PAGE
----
I was badly bullied at secondary school and what little confidence I had dripped away over four years. I told only my English teacher and head of year – and attribute his support to keeping me alive. Even so, I developed an eating disorder; it gave me the control I didn’t have in the rest of my life.
Studying kept my mind off things and I left school with good qualifications, but zero self-esteem and a great deal of self-stigma. I couldn’t face going to university and after a couple of years at a secretarial college, got my first full-time role at a London solicitors. Ironically, bullying was rife and a mentally healthy work environment was not a priority.
When I look back on those times, it lights a fire in my belly to ensure no one else feels that alone or isolated and to help create a generation that reaches its full potential.
Today, one in 10 young people under the age of 16 will experience a mental health problem such as anxiety, depression or conduct disorder; that’s three in an average classroom; of those, 90% will experience discrimination.
In a survey Time to Change conducted with young people, of those who had experienced a mental health problem:
more than half said it prevented them hanging out with friends
more than a third said it stopped them going to school
more than a quarter that it made them give up on life
Meanwhile, 50% told us that fear of a negative reaction put them off applying for a job, and 30% said it prevented them taking up a place at university or college.
From our work, we know that as well as identifying pupils with specific mental health needs, it’s vital to create an environment where students can talk openly about mental health without fear of judgement. If students feel their emotional wellbeing is being prioritised, they are better able to engage in learning and reach their potential.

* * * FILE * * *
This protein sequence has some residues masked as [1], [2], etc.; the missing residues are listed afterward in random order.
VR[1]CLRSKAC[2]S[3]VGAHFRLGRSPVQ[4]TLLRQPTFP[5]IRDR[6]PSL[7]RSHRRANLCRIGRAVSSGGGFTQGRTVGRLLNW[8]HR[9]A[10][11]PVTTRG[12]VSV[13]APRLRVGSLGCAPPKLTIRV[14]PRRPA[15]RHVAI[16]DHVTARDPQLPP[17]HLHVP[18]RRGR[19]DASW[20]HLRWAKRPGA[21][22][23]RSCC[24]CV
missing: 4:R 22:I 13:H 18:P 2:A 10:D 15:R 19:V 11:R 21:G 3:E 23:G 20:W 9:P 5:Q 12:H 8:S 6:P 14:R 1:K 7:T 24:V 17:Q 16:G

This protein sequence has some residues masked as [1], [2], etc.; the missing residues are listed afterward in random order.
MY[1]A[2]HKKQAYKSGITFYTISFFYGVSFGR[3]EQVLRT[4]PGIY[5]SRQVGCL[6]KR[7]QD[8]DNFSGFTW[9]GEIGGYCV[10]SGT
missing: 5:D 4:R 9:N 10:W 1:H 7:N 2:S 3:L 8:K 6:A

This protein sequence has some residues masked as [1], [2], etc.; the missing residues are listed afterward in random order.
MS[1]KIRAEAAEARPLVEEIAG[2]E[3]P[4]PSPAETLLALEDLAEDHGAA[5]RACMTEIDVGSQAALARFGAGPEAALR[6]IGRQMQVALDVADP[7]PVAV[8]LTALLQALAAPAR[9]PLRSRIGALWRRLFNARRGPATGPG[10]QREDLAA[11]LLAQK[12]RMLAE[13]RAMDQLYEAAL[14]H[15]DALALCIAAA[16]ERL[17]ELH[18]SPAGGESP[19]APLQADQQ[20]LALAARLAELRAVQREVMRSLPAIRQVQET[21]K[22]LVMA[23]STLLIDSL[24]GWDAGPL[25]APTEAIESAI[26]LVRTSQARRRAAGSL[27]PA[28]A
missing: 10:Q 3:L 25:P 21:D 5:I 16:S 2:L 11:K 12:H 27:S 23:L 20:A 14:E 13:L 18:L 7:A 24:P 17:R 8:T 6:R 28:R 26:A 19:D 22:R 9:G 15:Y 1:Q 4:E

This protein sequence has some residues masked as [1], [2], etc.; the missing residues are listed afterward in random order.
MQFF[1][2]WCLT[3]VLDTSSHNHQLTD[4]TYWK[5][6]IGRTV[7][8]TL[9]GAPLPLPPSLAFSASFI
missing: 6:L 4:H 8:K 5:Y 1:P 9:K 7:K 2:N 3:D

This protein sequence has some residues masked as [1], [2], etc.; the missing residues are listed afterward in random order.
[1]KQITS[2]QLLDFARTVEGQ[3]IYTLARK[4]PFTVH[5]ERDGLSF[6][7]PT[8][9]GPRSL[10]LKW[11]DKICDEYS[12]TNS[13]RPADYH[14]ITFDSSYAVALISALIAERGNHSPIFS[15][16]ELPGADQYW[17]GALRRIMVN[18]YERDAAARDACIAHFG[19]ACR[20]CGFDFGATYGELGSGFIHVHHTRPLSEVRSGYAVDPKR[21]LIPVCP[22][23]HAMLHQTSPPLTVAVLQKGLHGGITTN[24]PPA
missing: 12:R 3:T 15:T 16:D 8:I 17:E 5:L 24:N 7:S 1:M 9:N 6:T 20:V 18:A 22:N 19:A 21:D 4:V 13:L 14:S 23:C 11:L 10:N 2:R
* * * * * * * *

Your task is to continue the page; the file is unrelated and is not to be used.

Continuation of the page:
If students feel their emotional wellbeing is being prioritised, they are better able to engage in learning and reach their potential.
Schools with senior leadership buy-in create a more sustainable model for promoting an open culture around mental health. It’s also important to take a whole school approach: from student leaders driving activities, through to headteachers who feel it is an essential part of school life, not a ‘nice to have’.
Everyone has a part to play in breaking down stigma. By opening up the conversation, schools won’t be ‘opening a can of worms’ but helping to facilitate a shift in culture to the benefit of staff and students alike.
Simple acts of friendship
Our work includes supporting a cohort of young people willing to use their personal experience to challenge stigma and discrimination. They are at a point in their recovery where they feel inspired “to make the change they want to see in the world”.
Young people say that they’ve faced stigma from friends, family and teachers.
One of our young champions told me that her classmates took her anti-depressants from her bag and read out the side effects. They laughed at her, saying she couldn’t be depressed because she’s so bubbly. It’s these kinds of attitudes we’re aiming to tackle in November’s ‘In Your Corner’ schools campaign.
We want to show young people how being a good mate can make all the difference. We’re not asking them to be mental health experts, just to be themselves and do everyday things like meeting up at the school gates or texting in the evening. These simple acts of friendship could change someone’s life.
An emotionally literate future workforce
To date, more than half of secondary schools in England have delivered Time to Change activities. Our work supports this current generation to be more open about mental health than any previously.
Looking ahead, young adults who are more aware of mental health now will be better able to support their future colleagues to be more open: emotionally literate people make intuitively good leaders who are able to create a culture where people feel valued and able to bring their whole selves to work.